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Kumar’s At Last - Lauded Plano South Indian



by Andrew Chalk


Finally got to Kumar’s in Plano, the Indian restaurant that has been winning awards from all over the place. Interesting turnout here according to Google traffic numbers. Sunday lunchtime, everyone in Plano is there. In the evening they open at 6pm, we arrived at 6:15pm to find the door locked, and a surprised waitress who opened it “yes, we are open” (?). At 6:45pm the second table was filled and three (plus us) were full at 7:30pm when we got up to leave. There were a couple of takeout orders as well.

Melagu Rasam. Soup aways looks lavatorial in photos but don't be fooled. This is a one-of-a-kind and deeply expressive dish that I will order again.
Melagu Rasam. Soup aways looks lavatorial in photos but don't be fooled. This is a one-of-a-kind and deeply expressive dish that I will order again.

We started with a Melugu Raam ($5) soup. Amazing how something that looks as anemic as consommé can be so potent. Recommended, and a reorder. Cold weather remedy food. Just be ready for a wall of pepper in your mouth.

Deep fried spiced goat meat balls - great starting snack.
Deep fried spiced goat meat balls - great starting snack.

Mutton Kola Urundai ($14) is the goat meatballs in the shot below. Great starting snack from Chettinaad with a texture like falafel but made from ground dal and the flavors of an Indian spice cupboard (coriander, coconut, cardamom, cloves, cinnamon and countless other ingredients. Imagine typing them out with a broken ‘c’ key on your keyboard). Think of these as the Indian counterpart to Tex-Mex’s chips and salsa -- in terms of social purpose.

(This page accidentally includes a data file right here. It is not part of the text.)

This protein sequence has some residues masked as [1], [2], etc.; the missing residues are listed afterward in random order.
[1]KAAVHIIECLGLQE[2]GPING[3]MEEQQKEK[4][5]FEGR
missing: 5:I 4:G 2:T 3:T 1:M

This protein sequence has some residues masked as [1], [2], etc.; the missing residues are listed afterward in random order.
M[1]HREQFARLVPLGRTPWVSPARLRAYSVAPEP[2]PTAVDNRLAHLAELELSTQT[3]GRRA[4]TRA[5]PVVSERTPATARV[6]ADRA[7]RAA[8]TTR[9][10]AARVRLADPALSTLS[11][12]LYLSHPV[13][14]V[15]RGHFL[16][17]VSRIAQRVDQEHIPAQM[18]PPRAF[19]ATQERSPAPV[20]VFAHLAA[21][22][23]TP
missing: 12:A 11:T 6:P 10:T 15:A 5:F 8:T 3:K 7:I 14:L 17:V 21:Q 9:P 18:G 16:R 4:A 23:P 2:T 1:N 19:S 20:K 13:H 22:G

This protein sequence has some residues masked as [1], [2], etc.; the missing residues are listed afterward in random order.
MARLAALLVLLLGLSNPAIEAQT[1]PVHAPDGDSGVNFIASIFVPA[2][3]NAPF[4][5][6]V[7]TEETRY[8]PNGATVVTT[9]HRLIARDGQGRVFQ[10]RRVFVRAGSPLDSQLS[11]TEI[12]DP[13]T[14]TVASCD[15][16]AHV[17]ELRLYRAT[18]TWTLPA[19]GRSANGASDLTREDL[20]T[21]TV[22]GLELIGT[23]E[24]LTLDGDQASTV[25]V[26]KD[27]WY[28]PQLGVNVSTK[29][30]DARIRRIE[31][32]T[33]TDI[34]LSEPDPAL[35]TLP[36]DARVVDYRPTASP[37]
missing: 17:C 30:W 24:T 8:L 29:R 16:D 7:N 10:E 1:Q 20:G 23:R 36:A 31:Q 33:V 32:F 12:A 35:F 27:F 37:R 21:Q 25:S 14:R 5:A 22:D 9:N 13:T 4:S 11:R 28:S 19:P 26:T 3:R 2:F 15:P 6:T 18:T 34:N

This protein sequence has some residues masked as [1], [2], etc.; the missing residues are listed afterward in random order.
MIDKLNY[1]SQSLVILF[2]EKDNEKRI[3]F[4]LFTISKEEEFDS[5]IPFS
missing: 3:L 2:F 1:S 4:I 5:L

What happened? The Boneless Mutton Curry was in a thin sauce, not the thick sauce promised.
What happened? The Boneless Mutton Curry was in a thin sauce, not the thick sauce promised.

Our main courses were more problematic. Boneless Mutton Curry ($16) and Saag Chicken ($14). The problem was that the sauces were almost as thin as water. The menu description of the mutton recipe says “Spicy boneless goat cubes in a thick curry”, but mine was thin. Same with the saag chicken which The Moll ordered. The thing was she ate that same dish at India House in Portland, Oregon only a month ago, and there the saag was thick. If anyone knows how these two dishes are supposed to be prepared, please respond in the comments.



Saag chicken. This sauce again.
Saag chicken. This sauce again.

A second problem was that both dishes were under seasoned. They became tiresome to work through after the high notes of the first few mouthfuls. I wonder if the regular chef was off this Sunday night? By contrast, service front of the house was always there, and smiling.


The menu is huge and I will go back to work through some more things, maybe solving the haemophiliac sauce problem on the way. Tables and booths are available. The booths are comfortable. And, I have to mention, a place with a BYOB neon sign in the front window as large as the ‘Open’ sign is my kind of place. We drank a sprightly New Zealand sauvignon blanc (2021 Jules Taylor, Marlborough) that had acid good enough to carry the unseasoned main courses the way that Daniel Craig carried the lamentable recent Bond movie. As a category, New Zealand sauvignon blanc is a reliable match with Indian cooking.


So Kumar’s rave reviews are a mystery to me. There are solid things here, but also some basic errors in the kitchen. The Dallas area is well endowed with good Indian restaurants now, especially near Plano, so a good inward look is in order.



FTC Disclosure: I paid my own bill and dined anonymously. I have no business connection with this establishment.


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